SAN FRANCISCO — Sorry, but Major League Baseball had to suspend Ryan Dempster for throwing at Alex Rodriguez. Yankee manager Joe Girardi correctly noted that it would have been “open season,’’ on A-Rod if baseball did nothing. The message of a non-response from the league would have been, “Yeah, we hate him, too. Take your shots.’’
Certainly many fans would have been just fine with that, but as much as everyone hates A-Rod, it’s not OK for pitchers to have diplomatic immunity when they throw at the Prince of Loathe.
Hitting A-Rod Sunday gave most of you a tickle. It felt good. It was like unleashing a wild elbow in a crowded elevator of Sabermetricians, Jets fans, and folks wearing bicycle shorts. Anybody remember Dave Cowens taking a linebacker run at flopping Houston guard Mike Newlin and then declaring, “Now THAT was a foul!’’? Everybody loves a little frontier justice and nobody likes A-Rod, but gleeful Sox fans should remember that on Sunday night Rodriguez was standing in the same batter’s box where Tony Conigliaro was hit, on the exact same date 46 summers earlier.
Dempster and Sox manager John Farrell are sticking to their preposterous-but-necessary story that Dempster was merely pitching inside, trying to take back the inner half of the plate. It’s an important weapon when you pitch to Rodriguez. Ask Rick Porcello. Ask Bronson Arroyo. Ask Dempster. If you don’t take back the inner half, A-Rod can own the outer half and the baseball ends up in the center-field bleachers.
But we all know Dempster was sending some sort of message. With the bases empty he threw the first pitch behind Rodriguez. Dempster acknowledged that had he been watching from his couch, the fan in him might have thought the first pitch was suspicious. Dempster threw two more inside, then plunked A-Rod with a 3-and-0 fastball. This happened just a few days after John Lackey and Jonny Gomes had gone public with their objections over Rodriguez being allowed to play while appealing his suspension. It happened on the night of the “60 Minutes” bombshell that A-Rod had ratted out other players (including one teammate) when the walls started to close around him in the Biogenesis scandal.
There was even a third theory — a Junior High School theory — that A-Rod had once snubbed Dempster at a social or charity event.
Not true, Dempster claimed Tuesday afternoon before leaving AT&T Park to begin serving his five-game suspension.
“He’s never snubbed me,’’ said the Sox righthander.
Dempster is not appealing his suspension, even though it would have produced some delicious irony — a guy pitching during his appeal after hitting a guy because he didn’t think the hitter should be allowed to play during his appeal. Dempster’s acceptance of the sanction is a tacit admission that he threw at A-Rod, but it also makes sense because the Sox have a day off and Boston’s other starters can proceed, in turn, with no disruption. The unintended benefit is that we won’t see Dempster Saturday against the white-hot Dodgers.
“Just taking my suspension and putting it in the past,’’ said Dempster. “No point carrying on the appeal process. We have other things to worry about.’’
‘”It was Ryan’s choice not to appeal,’’ said Farrell. “We want to get the process underway and get this behind us and focus on tonight.’’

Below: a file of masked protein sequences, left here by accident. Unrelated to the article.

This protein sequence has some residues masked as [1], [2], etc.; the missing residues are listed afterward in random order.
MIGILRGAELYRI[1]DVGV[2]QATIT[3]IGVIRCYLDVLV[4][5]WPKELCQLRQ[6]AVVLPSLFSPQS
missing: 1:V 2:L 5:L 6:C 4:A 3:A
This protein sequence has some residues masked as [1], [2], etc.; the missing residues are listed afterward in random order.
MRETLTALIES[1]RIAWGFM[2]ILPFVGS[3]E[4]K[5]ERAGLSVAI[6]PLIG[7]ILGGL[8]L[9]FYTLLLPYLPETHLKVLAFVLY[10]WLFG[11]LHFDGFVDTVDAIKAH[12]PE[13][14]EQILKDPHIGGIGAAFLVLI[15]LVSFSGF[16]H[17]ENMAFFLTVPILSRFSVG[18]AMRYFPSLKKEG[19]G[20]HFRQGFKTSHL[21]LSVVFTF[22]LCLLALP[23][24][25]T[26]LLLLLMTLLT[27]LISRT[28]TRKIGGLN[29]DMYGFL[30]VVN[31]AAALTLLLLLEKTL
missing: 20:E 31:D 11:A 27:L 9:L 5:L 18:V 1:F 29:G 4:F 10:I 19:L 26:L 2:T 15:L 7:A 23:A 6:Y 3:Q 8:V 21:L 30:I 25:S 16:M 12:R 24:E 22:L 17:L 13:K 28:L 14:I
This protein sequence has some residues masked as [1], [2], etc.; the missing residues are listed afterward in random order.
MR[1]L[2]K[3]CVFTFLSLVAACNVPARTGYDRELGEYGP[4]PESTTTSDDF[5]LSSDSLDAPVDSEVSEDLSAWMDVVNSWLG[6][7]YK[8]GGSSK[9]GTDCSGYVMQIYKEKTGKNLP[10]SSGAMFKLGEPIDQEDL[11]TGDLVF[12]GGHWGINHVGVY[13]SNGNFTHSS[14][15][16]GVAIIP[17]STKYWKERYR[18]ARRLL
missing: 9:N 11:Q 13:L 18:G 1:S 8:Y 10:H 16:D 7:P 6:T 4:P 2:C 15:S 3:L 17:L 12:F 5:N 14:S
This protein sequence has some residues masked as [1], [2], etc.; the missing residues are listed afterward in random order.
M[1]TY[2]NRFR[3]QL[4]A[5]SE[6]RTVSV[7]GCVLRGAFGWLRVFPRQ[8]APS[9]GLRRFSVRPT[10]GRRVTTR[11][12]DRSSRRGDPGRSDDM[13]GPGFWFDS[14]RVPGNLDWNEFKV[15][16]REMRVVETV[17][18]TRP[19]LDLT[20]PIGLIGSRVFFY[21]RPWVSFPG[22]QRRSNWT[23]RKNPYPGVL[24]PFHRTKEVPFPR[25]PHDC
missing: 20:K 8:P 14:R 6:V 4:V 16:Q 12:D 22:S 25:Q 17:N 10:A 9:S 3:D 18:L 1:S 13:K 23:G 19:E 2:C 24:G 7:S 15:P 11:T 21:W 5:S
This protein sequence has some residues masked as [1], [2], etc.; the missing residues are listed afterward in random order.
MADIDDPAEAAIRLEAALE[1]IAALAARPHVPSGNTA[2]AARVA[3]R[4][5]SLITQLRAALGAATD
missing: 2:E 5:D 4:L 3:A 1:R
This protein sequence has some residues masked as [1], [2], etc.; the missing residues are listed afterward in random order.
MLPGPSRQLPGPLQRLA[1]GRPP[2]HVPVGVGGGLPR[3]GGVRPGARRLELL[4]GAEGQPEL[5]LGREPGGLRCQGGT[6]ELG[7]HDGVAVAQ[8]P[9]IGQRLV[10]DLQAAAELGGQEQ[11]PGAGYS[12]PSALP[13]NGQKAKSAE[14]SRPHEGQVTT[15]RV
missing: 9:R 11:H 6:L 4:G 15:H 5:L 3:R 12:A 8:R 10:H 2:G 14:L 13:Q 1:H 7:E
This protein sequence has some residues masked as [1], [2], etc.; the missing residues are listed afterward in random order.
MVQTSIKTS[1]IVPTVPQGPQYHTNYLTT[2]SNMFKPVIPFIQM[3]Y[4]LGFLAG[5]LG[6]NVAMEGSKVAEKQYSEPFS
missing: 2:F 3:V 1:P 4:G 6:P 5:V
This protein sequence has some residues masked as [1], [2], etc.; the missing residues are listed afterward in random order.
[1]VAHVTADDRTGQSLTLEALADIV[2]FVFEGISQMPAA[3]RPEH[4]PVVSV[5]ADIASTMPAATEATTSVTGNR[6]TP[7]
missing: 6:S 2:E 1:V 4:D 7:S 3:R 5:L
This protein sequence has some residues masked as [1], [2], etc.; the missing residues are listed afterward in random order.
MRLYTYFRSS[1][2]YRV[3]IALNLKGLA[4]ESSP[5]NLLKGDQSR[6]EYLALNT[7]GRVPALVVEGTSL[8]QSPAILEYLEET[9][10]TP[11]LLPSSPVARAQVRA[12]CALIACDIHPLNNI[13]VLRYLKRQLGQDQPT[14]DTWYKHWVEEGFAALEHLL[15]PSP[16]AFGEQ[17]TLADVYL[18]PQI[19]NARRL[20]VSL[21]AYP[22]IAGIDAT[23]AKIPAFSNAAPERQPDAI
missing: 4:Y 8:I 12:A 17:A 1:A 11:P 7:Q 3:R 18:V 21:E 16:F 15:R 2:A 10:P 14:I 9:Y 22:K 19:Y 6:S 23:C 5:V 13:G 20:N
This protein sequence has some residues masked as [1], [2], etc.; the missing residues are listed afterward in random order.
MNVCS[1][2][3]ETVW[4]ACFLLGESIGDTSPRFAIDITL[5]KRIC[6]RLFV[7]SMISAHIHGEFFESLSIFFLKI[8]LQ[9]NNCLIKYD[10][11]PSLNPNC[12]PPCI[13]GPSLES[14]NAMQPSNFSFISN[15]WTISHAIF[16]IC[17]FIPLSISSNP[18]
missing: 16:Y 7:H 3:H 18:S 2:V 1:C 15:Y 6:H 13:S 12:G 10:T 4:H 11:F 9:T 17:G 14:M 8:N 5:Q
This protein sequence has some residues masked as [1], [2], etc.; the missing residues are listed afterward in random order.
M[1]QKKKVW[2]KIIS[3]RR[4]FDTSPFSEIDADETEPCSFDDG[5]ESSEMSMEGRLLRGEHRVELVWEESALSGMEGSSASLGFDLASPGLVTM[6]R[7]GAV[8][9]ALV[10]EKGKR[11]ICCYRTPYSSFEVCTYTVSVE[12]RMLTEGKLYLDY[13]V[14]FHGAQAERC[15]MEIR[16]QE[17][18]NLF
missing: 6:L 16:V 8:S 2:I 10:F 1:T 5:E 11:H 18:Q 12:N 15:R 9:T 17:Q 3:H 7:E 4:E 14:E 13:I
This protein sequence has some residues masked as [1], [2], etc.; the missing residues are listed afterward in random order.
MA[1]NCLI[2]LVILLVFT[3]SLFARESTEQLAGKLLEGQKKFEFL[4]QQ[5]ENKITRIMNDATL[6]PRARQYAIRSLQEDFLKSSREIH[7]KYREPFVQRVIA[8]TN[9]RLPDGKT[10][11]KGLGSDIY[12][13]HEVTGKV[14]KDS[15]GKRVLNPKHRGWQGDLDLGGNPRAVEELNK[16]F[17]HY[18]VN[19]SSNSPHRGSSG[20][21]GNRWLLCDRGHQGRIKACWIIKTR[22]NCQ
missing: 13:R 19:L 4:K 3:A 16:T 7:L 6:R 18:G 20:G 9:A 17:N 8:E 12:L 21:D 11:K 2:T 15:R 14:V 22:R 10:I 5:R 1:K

I submit that hitting A-Rod Sunday was one of the few instances in this season in which the Sox were not thinking about the game at hand. Dempster was not “focusing on tonight” when he made his 90-mile-per-hour statement.
Farrell disagreed with my theory.
“At the time, that was not in my mind,’’ said the manager.
The Sox were leading the Yankees, 2-0, when Dempster hit Rodriguez to start the second. It wound up being a two-run inning and it lit a fire under the Yankees. Rodriguez wound up going 3 for 4, including a long homer off Dempster and the Yankees rallied from a 6-3 deficit. The Yankees stayed hot Tuesday, sweeping a doubleheader from the Blue Jays, 8-4 and 3-2.
Dempster is the Sox player who most closely resembles a Bruin, and not just because he’s Canadian. He is grizzled, tough, and gets the most out of his ability. He is a team-above-self guy. He typifies the likeable, lunchpail, overachieving Red Sox of 2013. He takes care of his teammates and isn’t immersed in personal glory. That’s why Sunday’s demonstration was unfortunate. As good as it felt in the short term, it was one of the first times this season that the Sox got entrapped in a peripheral issue.
Hitting A-Rod was not about winning. It was about sending a message.
Like Farrell, the pitcher rejected my theory.
“I always put my team first,’’ maintained Dempster. “Everything I do between starts and everything I do between the lines is about putting the team first. I thought I was throwing the ball really well until that sixth inning. I just didn’t complete my job. If I had done a better job, it would have been a non-issue.’’
Boston’s play over the balance of the season will determine the lasting legacy of the episode. If the Sox win the American League East, Dempster’s drilling of A-Rod might be considered a galvanizing moment much like Jason Varitek’s mitt to the face of A-Rod in late July of 2004.
But if the Sox finish second, or lose a playoff bid by one game, Sunday’s feel-good purpose-pitch could go down as Dempster’s Folly.
Monday’s 7-0 bounce-back victory in the most beautiful ballpark in America was a good start for Dempster and the Red Sox.